Restrained media coverage contributes to sense of calm
ISLAMABAD: In an almost unprecedented development, the electronic media on Monday gave limited coverage to the news of Mumtaz Qadri’s execution and its aftermath.
Despite being bitterly criticised for their penchant for sensationalism, private TV channels’ coverage of the reaction to the execution was surprisingly low-key.
As the day began, most news channels began to air footage of protesters blocking roads at Faizabad, and sporadic demonstrations in parts of Lahore, Peshawar and other cities.
Due to road blocks, vans taking children to school turned back or did not show up to pick up students on Monday morning. This news item was flashed on TV screens around 7am.
But as the clock struck 9am, coverage of the protests began to fizzle out, so much so that the story dropped to third and fourth in several channels’ headlines. By contrast, footage shown on various channels around this time indicated that the number of protesters at demonstrations against the execution was increasing.
Analysts, however, lauded what they called the government’s ‘clever strategy’.
“Real-time coverage of these protests could have been counter-productive, as people usually come out to watch the protests or join in when they are being broadcast live on TV. This gives us the impression that the numbers have swelled,” said Amir Rana, Director of the Pakistan Institute of Peace Studies (PIPS).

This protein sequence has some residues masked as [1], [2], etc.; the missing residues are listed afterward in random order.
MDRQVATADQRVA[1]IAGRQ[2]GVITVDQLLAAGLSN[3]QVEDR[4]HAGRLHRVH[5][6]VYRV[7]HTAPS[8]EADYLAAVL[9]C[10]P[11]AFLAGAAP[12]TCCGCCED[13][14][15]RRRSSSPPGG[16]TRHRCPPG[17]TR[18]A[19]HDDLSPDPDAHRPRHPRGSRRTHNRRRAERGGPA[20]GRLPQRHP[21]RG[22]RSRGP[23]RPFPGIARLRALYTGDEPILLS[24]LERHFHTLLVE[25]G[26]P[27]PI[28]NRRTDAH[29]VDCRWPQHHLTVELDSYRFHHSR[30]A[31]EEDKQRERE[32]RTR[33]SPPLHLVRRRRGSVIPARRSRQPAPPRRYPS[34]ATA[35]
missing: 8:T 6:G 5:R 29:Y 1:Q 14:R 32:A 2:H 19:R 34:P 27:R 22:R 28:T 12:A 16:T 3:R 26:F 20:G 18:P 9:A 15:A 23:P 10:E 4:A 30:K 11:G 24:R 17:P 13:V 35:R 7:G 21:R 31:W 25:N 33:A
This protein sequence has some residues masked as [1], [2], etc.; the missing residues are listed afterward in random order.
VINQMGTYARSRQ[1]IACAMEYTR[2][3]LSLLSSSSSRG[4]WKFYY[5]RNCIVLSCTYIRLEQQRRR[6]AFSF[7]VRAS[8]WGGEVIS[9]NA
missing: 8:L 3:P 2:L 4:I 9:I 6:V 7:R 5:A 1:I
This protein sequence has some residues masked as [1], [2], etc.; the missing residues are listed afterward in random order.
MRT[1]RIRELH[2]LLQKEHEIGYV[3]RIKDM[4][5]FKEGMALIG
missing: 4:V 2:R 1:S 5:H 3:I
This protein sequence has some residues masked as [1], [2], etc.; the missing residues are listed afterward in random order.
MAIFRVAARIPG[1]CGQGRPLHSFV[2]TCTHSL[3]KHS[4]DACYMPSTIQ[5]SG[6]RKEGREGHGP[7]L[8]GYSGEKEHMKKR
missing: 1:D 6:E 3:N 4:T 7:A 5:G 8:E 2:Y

“The way the entire electronic media abided by the no-coverage policy showed that the request must’ve come from ‘powerful quarters’,” Mr Rana concluded.
Even the senior staffers from various news channels were unsure who may have been instrumental in tempering the otherwise aggressive coverage by the electronic media.
“Of course, the only ‘powerful quarters’ that can ask the media to restrain its coverage is the military,” a senior staff member at popular TV channel commented.
While Inter Services Public Relations (ISPR) did not respond to requests for comment, a military official told Dawn on condition of anonymity that limited coverage of the protests against the hanging of Mumtaz Qadri was mainly due to public support for the National Action Plan.
“This is a clear reflection of responsible behaviour by the electronic media and it is clear the whole nation stands behind the authorities,” the official added.
The Ministry of Information and Broadcasting, however, claimed that the low-key coverage was the result of their best efforts.
“We have a department – the Directorate of Electronic Media (DEM) – and on Monday, we started working even before office hours began. Within a few hours, we were able to control the content of news broadcast by requesting channels to keep their screens calm,” Information Secretary Imran Gardezi told a sub-committee of the Senate on Monday.
Similar claims were made by the Pakistan Electronic Media Regulatory Authority (Pemra), whose chairman claimed they had floated warnings and guidelines via their official Twitter account.
However, media felt the protesters backlash as enraged protesters damaged a private news channel’s DSNG van and beat up some mediapersons while raising slogans against the press.